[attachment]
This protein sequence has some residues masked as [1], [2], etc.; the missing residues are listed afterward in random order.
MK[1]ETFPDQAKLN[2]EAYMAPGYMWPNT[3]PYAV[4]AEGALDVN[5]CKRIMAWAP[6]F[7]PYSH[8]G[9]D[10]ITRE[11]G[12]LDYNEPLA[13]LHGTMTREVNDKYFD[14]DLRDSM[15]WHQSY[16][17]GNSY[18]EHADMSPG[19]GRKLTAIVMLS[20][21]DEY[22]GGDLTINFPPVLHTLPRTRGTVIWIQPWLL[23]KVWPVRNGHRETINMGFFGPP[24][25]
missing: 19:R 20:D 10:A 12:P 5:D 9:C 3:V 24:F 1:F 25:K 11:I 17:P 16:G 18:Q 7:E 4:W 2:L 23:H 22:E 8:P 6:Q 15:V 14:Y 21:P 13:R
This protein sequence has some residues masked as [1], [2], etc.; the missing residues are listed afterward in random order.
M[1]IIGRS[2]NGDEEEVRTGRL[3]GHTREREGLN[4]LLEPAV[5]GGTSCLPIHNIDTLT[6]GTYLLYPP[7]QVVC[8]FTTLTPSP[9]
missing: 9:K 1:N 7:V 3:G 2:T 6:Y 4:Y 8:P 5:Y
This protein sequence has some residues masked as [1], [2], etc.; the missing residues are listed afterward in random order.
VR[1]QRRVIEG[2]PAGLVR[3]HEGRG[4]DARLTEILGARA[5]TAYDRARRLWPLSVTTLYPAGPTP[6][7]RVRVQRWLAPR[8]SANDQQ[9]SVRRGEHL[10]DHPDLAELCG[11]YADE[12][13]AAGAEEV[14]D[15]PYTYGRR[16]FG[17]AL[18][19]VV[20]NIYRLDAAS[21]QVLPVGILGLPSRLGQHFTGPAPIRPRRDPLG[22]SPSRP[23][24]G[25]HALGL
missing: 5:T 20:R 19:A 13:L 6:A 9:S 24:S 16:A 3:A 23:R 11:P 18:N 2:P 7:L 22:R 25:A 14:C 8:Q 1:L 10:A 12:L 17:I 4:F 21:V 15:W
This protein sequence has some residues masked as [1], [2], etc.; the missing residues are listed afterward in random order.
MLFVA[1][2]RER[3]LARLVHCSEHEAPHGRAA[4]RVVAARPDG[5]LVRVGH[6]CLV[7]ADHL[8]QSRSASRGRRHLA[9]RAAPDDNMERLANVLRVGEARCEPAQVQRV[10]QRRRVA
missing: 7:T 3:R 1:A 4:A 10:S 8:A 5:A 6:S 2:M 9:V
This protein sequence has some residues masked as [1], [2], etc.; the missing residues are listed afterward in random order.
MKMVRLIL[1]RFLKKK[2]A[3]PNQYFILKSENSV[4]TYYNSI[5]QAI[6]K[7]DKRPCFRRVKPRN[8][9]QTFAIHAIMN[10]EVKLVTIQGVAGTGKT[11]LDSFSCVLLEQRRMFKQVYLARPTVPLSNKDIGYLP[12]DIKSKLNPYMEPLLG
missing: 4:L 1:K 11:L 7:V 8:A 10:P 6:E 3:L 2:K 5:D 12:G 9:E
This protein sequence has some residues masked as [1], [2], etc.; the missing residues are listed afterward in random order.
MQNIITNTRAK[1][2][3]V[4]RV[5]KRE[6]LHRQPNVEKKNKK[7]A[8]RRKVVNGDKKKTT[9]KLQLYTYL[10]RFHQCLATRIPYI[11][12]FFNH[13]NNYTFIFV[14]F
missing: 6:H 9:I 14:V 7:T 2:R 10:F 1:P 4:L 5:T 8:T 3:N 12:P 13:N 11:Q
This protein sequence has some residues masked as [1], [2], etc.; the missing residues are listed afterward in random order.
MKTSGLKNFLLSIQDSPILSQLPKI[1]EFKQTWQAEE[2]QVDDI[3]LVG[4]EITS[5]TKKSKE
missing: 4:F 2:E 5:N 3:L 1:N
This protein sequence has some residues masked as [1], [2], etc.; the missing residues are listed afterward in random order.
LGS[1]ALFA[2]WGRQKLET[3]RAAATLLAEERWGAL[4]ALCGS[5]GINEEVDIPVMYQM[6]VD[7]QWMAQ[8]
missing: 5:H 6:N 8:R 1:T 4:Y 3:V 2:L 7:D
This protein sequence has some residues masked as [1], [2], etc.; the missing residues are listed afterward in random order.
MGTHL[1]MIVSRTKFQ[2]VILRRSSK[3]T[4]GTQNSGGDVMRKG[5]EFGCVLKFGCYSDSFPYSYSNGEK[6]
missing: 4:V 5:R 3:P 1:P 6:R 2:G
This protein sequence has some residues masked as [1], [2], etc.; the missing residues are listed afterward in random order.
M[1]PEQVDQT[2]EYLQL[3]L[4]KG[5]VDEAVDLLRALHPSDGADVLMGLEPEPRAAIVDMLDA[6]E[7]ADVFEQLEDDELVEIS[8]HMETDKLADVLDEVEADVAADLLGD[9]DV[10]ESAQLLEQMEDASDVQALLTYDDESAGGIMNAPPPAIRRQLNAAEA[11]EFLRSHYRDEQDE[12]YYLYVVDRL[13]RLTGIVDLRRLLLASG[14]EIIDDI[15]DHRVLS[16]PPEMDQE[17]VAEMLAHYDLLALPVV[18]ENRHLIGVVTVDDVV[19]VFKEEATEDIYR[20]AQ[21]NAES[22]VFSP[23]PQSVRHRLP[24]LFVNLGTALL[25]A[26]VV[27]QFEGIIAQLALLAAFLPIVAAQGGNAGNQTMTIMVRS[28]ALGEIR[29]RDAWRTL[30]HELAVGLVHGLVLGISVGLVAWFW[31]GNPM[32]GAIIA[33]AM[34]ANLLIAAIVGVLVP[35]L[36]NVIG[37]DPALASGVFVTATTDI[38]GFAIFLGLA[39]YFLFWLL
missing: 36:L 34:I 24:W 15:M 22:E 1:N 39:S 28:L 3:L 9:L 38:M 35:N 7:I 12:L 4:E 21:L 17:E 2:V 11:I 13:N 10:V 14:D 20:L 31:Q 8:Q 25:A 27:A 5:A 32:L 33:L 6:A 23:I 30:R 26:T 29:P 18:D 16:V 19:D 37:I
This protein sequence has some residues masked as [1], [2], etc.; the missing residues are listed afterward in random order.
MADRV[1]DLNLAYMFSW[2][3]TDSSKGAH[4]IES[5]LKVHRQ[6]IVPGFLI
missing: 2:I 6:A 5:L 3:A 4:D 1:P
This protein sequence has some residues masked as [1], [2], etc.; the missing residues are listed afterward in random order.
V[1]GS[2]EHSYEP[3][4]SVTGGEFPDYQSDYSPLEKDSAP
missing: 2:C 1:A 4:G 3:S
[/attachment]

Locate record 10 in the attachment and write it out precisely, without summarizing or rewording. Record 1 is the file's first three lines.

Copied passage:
This protein sequence has some residues masked as [1], [2], etc.; the missing residues are listed afterward in random order.
M[1]PEQVDQT[2]EYLQL[3]L[4]KG[5]VDEAVDLLRALHPSDGADVLMGLEPEPRAAIVDMLDA[6]E[7]ADVFEQLEDDELVEIS[8]HMETDKLADVLDEVEADVAADLLGD[9]DV[10]ESAQLLEQMEDASDVQALLTYDDESAGGIMNAPPPAIRRQLNAAEA[11]EFLRSHYRDEQDE[12]YYLYVVDRL[13]RLTGIVDLRRLLLASG[14]EIIDDI[15]DHRVLS[16]PPEMDQE[17]VAEMLAHYDLLALPVV[18]ENRHLIGVVTVDDVV[19]VFKEEATEDIYR[20]AQ[21]NAES[22]VFSP[23]PQSVRHRLP[24]LFVNLGTALL[25]A[26]VV[27]QFEGIIAQLALLAAFLPIVAAQGGNAGNQTMTIMVRS[28]ALGEIR[29]RDAWRTL[30]HELAVGLVHGLVLGISVGLVAWFW[31]GNPM[32]GAIIA[33]AM[34]ANLLIAAIVGVLVP[35]L[36]NVIG[37]DPALASGVFVTATTDI[38]GFAIFLGLA[39]YFLFWLL
missing: 36:L 34:I 24:W 15:M 22:E 1:N 39:S 28:L 3:L 9:L 38:M 35:N 7:I 12:L 4:E 21:L 17:E 2:V 11:I 13:N 10:V 14:D 20:L 31:Q 8:Q 25:A 27:A 5:A 32:L 33:L 6:A 23:I 30:R 26:T 29:P 18:D 16:V 19:D 37:I